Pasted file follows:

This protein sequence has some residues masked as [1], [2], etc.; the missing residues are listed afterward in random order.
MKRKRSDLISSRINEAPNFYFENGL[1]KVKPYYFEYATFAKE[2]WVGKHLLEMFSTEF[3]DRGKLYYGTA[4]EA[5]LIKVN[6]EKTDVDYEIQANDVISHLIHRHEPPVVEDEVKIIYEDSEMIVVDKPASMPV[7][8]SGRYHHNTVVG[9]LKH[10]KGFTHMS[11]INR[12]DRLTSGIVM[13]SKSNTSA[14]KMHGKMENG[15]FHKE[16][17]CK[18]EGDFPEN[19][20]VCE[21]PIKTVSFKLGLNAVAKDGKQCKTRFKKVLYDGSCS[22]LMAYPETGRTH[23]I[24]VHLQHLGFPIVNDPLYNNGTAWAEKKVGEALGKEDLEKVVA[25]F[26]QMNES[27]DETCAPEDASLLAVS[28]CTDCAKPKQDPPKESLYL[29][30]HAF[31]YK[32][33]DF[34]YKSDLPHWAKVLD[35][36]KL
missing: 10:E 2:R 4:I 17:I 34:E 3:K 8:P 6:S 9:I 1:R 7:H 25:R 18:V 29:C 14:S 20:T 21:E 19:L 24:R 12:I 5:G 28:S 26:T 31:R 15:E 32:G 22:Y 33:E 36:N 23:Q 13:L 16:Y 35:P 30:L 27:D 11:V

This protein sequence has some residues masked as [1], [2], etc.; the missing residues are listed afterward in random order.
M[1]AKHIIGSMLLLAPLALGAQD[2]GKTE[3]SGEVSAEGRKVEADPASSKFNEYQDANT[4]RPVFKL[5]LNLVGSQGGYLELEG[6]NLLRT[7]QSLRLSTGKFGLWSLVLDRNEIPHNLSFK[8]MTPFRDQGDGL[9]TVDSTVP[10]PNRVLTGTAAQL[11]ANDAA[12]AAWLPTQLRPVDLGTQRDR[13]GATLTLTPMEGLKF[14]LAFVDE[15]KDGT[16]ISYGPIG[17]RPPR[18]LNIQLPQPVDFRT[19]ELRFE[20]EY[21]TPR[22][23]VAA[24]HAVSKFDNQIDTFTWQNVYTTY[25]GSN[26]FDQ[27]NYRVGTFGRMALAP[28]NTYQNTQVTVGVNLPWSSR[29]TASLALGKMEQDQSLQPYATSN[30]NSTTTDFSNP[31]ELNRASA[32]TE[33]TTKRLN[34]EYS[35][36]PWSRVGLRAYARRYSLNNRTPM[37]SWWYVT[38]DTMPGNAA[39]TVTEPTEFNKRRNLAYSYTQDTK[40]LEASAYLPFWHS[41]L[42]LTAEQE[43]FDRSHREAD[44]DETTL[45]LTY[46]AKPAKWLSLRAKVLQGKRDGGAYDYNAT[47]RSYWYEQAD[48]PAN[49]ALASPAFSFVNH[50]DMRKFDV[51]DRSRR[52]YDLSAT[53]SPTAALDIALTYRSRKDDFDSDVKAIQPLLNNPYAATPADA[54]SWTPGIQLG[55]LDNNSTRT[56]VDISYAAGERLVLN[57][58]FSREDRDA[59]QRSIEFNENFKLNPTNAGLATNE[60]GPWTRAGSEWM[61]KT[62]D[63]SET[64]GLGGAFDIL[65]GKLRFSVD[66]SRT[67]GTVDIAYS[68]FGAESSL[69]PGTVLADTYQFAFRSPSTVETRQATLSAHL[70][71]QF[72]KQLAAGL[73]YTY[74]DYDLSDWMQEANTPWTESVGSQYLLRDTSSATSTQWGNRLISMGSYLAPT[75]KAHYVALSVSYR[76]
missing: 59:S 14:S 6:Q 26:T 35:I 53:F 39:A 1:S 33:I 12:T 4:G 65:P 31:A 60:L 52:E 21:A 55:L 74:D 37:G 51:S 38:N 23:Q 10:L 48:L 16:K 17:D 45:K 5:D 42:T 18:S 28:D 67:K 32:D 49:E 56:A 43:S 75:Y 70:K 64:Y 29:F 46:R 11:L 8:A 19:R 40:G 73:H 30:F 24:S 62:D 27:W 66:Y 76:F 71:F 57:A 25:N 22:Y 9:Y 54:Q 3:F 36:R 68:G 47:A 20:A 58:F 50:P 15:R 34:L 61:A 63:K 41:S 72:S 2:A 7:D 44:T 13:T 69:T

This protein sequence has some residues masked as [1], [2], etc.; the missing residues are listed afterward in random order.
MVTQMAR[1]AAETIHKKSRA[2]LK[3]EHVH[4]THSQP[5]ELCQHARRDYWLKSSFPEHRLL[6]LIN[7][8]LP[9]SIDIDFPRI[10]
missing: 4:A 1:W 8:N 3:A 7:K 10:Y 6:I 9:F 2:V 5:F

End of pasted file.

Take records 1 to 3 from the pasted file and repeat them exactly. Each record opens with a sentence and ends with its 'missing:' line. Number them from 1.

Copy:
This protein sequence has some residues masked as [1], [2], etc.; the missing residues are listed afterward in random order.
MKRKRSDLISSRINEAPNFYFENGL[1]KVKPYYFEYATFAKE[2]WVGKHLLEMFSTEF[3]DRGKLYYGTA[4]EA[5]LIKVN[6]EKTDVDYEIQANDVISHLIHRHEPPVVEDEVKIIYEDSEMIVVDKPASMPV[7][8]SGRYHHNTVVG[9]LKH[10]KGFTHMS[11]INR[12]DRLTSGIVM[13]SKSNTSA[14]KMHGKMENG[15]FHKE[16][17]CK[18]EGDFPEN[19][20]VCE[21]PIKTVSFKLGLNAVAKDGKQCKTRFKKVLYDGSCS[22]LMAYPETGRTH[23]I[24]VHLQHLGFPIVNDPLYNNGTAWAEKKVGEALGKEDLEKVVA[25]F[26]QMNES[27]DETCAPEDASLLAVS[28]CTDCAKPKQDPPKESLYL[29][30]HAF[31]YK[32][33]DF[34]YKSDLPHWAKVLD[35][36]KL
missing: 10:E 2:R 4:I 17:I 34:E 3:K 8:P 6:S 9:I 1:R 7:H 25:R 18:V 29:C 14:S 20:T 21:E 19:L 24:R 12:I 5:G 28:S 26:T 31:R 15:E 32:G 22:Y 33:E 36:N 23:Q 13:L 16:Y 35:P 30:L 27:D 11:V

This protein sequence has some residues masked as [1], [2], etc.; the missing residues are listed afterward in random order.
M[1]AKHIIGSMLLLAPLALGAQD[2]GKTE[3]SGEVSAEGRKVEADPASSKFNEYQDANT[4]RPVFKL[5]LNLVGSQGGYLELEG[6]NLLRT[7]QSLRLSTGKFGLWSLVLDRNEIPHNLSFK[8]MTPFRDQGDGL[9]TVDSTVP[10]PNRVLTGTAAQL[11]ANDAA[12]AAWLPTQLRPVDLGTQRDR[13]GATLTLTPMEGLKF[14]LAFVDE[15]KDGT[16]ISYGPIG[17]RPPR[18]LNIQLPQPVDFRT[19]ELRFE[20]EY[21]TPR[22][23]VAA[24]HAVSKFDNQIDTFTWQNVYTTY[25]GSN[26]FDQ[27]NYRVGTFGRMALAP[28]NTYQNTQVTVGVNLPWSSR[29]TASLALGKMEQDQSLQPYATSN[30]NSTTTDFSNP[31]ELNRASA[32]TE[33]TTKRLN[34]EYS[35][36]PWSRVGLRAYARRYSLNNRTPM[37]SWWYVT[38]DTMPGNAA[39]TVTEPTEFNKRRNLAYSYTQDTK[40]LEASAYLPFWHS[41]L[42]LTAEQE[43]FDRSHREAD[44]DETTL[45]LTY[46]AKPAKWLSLRAKVLQGKRDGGAYDYNAT[47]RSYWYEQAD[48]PAN[49]ALASPAFSFVNH[50]DMRKFDV[51]DRSRR[52]YDLSAT[53]SPTAALDIALTYRSRKDDFDSDVKAIQPLLNNPYAATPADA[54]SWTPGIQLG[55]LDNNSTRT[56]VDISYAAGERLVLN[57][58]FSREDRDA[59]QRSIEFNENFKLNPTNAGLATNE[60]GPWTRAGSEWM[61]KT[62]D[63]SET[64]GLGGAFDIL[65]GKLRFSVD[66]SRT[67]GTVDIAYS[68]FGAESSL[69]PGTVLADTYQFAFRSPSTVETRQATLSAHL[70][71]QF[72]KQLAAGL[73]YTY[74]DYDLSDWMQEANTPWTESVGSQYLLRDTSSATSTQWGNRLISMGSYLAPT[75]KAHYVALSVSYR[76]
missing: 59:S 14:S 6:Q 26:T 35:I 53:F 39:A 1:S 33:I 12:T 4:G 65:P 31:A 60:L 52:E 21:A 55:L 74:D 37:G 51:S 38:N 23:Q 10:L 48:L 16:K 17:D 45:K 5:D 42:T 18:S 28:D 67:K 32:D 49:E 56:A 43:S 75:Y 70:K 64:Y 29:F 46:R 11:L 8:A 19:R 40:G 73:H 30:F 24:S 62:D 27:W 66:Y 76:F 71:F 57:A 25:N 22:Y 9:Y 54:Q 3:F 36:R 68:G 47:A 20:A 58:F 50:P 15:R 34:L 61:A 63:K 41:S 72:S 2:A 7:D 44:T 13:T 69:T

This protein sequence has some residues masked as [1], [2], etc.; the missing residues are listed afterward in random order.
MVTQMAR[1]AAETIHKKSRA[2]LK[3]EHVH[4]THSQP[5]ELCQHARRDYWLKSSFPEHRLL[6]LIN[7][8]LP[9]SIDIDFPRI[10]
missing: 4:A 1:W 8:N 3:A 7:K 10:Y 6:I 9:F 2:V 5:F